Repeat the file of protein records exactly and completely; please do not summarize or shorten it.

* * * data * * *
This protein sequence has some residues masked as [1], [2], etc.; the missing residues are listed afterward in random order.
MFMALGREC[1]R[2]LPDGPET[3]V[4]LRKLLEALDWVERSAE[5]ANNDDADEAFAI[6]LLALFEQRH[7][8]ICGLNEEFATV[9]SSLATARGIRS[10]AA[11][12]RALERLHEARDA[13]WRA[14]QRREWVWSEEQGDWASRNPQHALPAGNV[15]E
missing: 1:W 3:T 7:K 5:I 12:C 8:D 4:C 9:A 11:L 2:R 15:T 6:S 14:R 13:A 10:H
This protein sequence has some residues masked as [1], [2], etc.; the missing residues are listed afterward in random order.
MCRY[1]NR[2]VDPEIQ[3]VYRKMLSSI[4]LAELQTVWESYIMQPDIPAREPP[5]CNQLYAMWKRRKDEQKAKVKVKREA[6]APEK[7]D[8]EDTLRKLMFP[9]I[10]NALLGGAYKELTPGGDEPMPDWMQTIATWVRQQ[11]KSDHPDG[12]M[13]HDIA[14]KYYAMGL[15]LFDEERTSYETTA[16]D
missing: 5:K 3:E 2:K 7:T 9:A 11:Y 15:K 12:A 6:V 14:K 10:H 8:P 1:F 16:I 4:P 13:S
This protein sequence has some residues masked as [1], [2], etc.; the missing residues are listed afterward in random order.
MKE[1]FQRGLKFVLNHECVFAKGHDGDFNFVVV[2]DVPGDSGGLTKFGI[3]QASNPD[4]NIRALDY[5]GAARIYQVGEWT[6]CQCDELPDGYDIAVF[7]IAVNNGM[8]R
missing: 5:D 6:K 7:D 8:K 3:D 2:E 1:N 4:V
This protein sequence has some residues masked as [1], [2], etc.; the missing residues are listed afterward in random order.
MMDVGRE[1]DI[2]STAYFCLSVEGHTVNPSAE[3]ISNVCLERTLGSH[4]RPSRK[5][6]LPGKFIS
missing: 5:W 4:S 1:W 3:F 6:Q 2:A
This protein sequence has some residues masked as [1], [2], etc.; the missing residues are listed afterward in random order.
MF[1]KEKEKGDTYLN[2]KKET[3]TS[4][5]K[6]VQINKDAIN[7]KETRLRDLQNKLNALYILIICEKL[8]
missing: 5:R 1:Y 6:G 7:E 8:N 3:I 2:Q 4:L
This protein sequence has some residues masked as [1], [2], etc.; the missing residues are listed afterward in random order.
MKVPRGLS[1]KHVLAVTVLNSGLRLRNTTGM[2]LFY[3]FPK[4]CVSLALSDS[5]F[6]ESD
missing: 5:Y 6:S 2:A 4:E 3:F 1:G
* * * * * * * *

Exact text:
This protein sequence has some residues masked as [1], [2], etc.; the missing residues are listed afterward in random order.
MFMALGREC[1]R[2]LPDGPET[3]V[4]LRKLLEALDWVERSAE[5]ANNDDADEAFAI[6]LLALFEQRH[7][8]ICGLNEEFATV[9]SSLATARGIRS[10]AA[11][12]RALERLHEARDA[13]WRA[14]QRREWVWSEEQGDWASRNPQHALPAGNV[15]E
missing: 1:W 3:T 7:K 5:I 12:C 8:D 4:C 9:A 11:L 2:R 15:T 6:S 14:R 13:A 10:H
This protein sequence has some residues masked as [1], [2], etc.; the missing residues are listed afterward in random order.
MCRY[1]NR[2]VDPEIQ[3]VYRKMLSSI[4]LAELQTVWESYIMQPDIPAREPP[5]CNQLYAMWKRRKDEQKAKVKVKREA[6]APEK[7]D[8]EDTLRKLMFP[9]I[10]NALLGGAYKELTPGGDEPMPDWMQTIATWVRQQ[11]KSDHPDG[12]M[13]HDIA[14]KYYAMGL[15]LFDEERTSYETTA[16]D
missing: 5:K 3:E 2:K 7:T 9:A 11:Y 15:K 12:A 6:V 14:K 10:H 8:P 1:F 16:I 4:P 13:S
This protein sequence has some residues masked as [1], [2], etc.; the missing residues are listed afterward in random order.
MKE[1]FQRGLKFVLNHECVFAKGHDGDFNFVVV[2]DVPGDSGGLTKFGI[3]QASNPD[4]NIRALDY[5]GAARIYQVGEWT[6]CQCDELPDGYDIAVF[7]IAVNNGM[8]R
missing: 5:D 6:K 7:D 8:K 3:D 2:E 1:N 4:V
This protein sequence has some residues masked as [1], [2], etc.; the missing residues are listed afterward in random order.
MMDVGRE[1]DI[2]STAYFCLSVEGHTVNPSAE[3]ISNVCLERTLGSH[4]RPSRK[5][6]LPGKFIS
missing: 5:W 4:S 1:W 3:F 6:Q 2:A
This protein sequence has some residues masked as [1], [2], etc.; the missing residues are listed afterward in random order.
MF[1]KEKEKGDTYLN[2]KKET[3]TS[4][5]K[6]VQINKDAIN[7]KETRLRDLQNKLNALYILIICEKL[8]
missing: 5:R 1:Y 6:G 7:E 8:N 3:I 2:Q 4:L
This protein sequence has some residues masked as [1], [2], etc.; the missing residues are listed afterward in random order.
MKVPRGLS[1]KHVLAVTVLNSGLRLRNTTGM[2]LFY[3]FPK[4]CVSLALSDS[5]F[6]ESD
missing: 5:Y 6:S 2:A 4:E 3:F 1:G